Q. Is there any benefit to revaccinating adults against measles, mumps, whooping cough and other diseases making a comeback?
A. Yes, there are some vaccinations that are recommended for adults, to protect themselves or infants too young for vaccination.
A student at a college with a mumps outbreak, for example, may be asked to get revaccinated to increase protection, because immunity wanes over time, said Dr. Amanda Cohn, a pediatrician and senior adviser for vaccines at the Centers for Disease Control and Prevention. In adulthood, mumps can cause severely swollen glands and testicles as well as aseptic meningitis, which produces such symptoms as fever, headache, stiff neck and vomiting.
The mumps part of the measles-mumps-rubella vaccine is the weak link, said Dr. Cody Meissner, chief of pediatric infectious disease at Floating Hospital for Children at Tufts Medical Center in Boston and a member of the National Vaccine Advisory Committee, which advises the federal government. “We could use a better mumps vaccine,” he said, though there’s unlikely to be a new one because of the economics of vaccine development.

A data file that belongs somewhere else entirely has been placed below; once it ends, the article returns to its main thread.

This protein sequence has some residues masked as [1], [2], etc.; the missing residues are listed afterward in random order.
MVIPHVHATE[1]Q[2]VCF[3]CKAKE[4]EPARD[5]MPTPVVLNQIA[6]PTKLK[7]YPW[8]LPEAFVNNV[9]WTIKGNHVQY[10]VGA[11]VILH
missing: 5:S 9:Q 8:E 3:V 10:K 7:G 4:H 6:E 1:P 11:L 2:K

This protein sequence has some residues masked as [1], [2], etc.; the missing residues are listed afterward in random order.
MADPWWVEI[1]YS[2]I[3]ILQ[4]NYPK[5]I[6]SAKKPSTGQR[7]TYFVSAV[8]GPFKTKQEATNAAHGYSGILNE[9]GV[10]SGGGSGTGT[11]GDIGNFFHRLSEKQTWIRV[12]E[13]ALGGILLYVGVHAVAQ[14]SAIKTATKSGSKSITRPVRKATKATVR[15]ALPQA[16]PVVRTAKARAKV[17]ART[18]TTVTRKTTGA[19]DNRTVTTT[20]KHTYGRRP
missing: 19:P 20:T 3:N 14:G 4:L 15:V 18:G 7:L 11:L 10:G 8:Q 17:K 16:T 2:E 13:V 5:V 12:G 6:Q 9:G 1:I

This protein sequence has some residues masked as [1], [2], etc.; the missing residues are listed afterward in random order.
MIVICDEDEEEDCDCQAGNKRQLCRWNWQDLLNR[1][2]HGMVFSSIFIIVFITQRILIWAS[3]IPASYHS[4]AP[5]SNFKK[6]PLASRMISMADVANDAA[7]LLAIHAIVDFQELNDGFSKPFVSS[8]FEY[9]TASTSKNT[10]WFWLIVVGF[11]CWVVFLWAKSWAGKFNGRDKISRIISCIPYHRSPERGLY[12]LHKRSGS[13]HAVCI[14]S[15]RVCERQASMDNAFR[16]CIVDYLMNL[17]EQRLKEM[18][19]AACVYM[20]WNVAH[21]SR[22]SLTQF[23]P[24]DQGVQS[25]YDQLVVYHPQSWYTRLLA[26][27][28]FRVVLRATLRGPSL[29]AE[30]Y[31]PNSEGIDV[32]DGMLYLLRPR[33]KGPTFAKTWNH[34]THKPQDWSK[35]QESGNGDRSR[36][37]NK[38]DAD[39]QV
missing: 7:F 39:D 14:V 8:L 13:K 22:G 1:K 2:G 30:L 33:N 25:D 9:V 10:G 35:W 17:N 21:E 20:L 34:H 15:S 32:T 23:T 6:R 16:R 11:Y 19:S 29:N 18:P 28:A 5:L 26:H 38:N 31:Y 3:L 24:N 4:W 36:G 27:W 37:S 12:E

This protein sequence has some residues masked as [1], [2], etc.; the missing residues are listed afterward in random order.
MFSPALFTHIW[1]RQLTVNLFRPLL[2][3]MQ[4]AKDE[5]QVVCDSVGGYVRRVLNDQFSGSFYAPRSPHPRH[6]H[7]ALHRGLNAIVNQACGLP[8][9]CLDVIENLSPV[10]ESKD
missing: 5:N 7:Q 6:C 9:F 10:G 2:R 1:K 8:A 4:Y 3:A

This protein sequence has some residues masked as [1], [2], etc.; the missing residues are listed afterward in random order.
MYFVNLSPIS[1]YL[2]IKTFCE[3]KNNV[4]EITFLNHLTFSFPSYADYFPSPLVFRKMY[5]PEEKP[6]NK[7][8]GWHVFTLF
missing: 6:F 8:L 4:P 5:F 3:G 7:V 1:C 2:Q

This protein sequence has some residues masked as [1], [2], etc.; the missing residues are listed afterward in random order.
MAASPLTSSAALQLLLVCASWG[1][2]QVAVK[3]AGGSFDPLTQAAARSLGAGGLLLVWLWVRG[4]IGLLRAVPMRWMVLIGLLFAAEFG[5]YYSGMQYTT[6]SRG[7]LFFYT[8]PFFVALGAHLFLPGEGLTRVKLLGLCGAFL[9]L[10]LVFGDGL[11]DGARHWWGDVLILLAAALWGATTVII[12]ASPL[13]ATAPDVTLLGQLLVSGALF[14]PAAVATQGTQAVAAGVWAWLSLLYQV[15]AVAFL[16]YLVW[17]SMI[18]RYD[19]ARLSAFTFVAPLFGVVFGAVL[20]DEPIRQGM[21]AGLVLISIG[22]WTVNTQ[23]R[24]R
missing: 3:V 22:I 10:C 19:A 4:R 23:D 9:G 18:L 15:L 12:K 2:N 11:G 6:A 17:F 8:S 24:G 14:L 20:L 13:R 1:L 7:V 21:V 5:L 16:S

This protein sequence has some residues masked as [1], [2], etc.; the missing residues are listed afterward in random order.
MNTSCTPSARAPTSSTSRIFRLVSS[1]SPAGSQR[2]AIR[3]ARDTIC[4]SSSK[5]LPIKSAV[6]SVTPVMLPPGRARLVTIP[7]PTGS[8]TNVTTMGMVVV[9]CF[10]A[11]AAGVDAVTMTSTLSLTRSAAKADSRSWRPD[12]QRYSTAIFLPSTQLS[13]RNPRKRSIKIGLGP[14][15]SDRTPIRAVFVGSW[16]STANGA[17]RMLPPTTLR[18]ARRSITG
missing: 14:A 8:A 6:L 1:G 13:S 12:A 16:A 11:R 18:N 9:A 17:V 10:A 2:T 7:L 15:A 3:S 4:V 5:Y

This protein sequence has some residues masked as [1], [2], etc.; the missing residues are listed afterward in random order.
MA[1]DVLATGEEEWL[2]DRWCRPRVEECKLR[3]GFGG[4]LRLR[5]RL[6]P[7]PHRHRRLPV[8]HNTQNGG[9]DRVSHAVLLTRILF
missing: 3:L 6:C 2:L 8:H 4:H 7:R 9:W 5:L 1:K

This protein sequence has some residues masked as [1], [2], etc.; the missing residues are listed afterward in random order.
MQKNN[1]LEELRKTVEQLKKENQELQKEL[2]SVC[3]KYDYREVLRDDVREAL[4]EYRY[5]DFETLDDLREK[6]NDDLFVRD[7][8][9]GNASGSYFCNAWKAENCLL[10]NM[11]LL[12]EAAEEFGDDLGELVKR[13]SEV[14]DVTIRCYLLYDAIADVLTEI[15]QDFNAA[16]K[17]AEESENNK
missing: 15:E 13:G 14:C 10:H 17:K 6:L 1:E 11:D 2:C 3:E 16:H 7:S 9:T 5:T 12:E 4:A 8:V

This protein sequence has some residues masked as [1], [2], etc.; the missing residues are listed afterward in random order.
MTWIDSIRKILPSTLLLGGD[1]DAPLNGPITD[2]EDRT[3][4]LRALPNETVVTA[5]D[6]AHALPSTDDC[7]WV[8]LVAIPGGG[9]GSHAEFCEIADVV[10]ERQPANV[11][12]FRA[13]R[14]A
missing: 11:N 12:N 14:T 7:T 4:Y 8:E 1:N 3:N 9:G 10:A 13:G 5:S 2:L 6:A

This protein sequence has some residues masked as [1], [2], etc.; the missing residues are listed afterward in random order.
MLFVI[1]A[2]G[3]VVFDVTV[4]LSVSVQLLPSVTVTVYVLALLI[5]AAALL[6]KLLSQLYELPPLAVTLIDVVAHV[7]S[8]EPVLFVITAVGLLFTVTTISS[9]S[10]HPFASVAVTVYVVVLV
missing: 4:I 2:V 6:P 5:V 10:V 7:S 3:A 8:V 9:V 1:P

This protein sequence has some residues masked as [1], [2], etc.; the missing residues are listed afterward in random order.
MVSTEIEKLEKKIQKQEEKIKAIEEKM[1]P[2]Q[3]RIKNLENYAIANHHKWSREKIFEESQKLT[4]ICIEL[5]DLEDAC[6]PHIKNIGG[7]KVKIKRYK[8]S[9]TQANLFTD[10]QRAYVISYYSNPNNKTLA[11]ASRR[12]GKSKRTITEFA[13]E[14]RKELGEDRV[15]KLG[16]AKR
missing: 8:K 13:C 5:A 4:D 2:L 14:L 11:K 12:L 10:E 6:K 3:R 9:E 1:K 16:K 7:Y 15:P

With measles, anyone who was born after 1957 and received two doses of the measles vaccine in childhood should have lifelong protection, said Dr. Matthew Leibowitz, chief of infectious diseases at Newton-Wellesley Hospital outside Boston. People who are unsure whether they got two shots in childhood should get revaccinated if they are traveling to areas where measles is common, including South America, Asia or Africa, he said. Most Americans who get measles now are unvaccinated or under-vaccinated, Dr. Cohn said, because they grew up in a country where vaccination was not required, chose not to be vaccinated, are too young for vaccination or have compromised immune systems.
Pregnant women are advised to get a vaccine against whooping cough (also known as pertussis, and delivered with a diphtheria and tetanus vaccine) during the third trimester of every pregnancy. That way, their newborn will be protected against the disease during the earliest months of life when it is most dangerous and before it is safe to vaccinate, Dr. Cohn said. The father and close relatives should also be revaccinated, Dr. Meissner said, to provide “cocooning around the infant,” because the disease is now so common and adults might not be aware that they have it.
Other vaccinations recommended for adults include an annual flu shot, a tetanus booster every 10 years, the shingles vaccine and the pneumococcal pneumonia vaccine.
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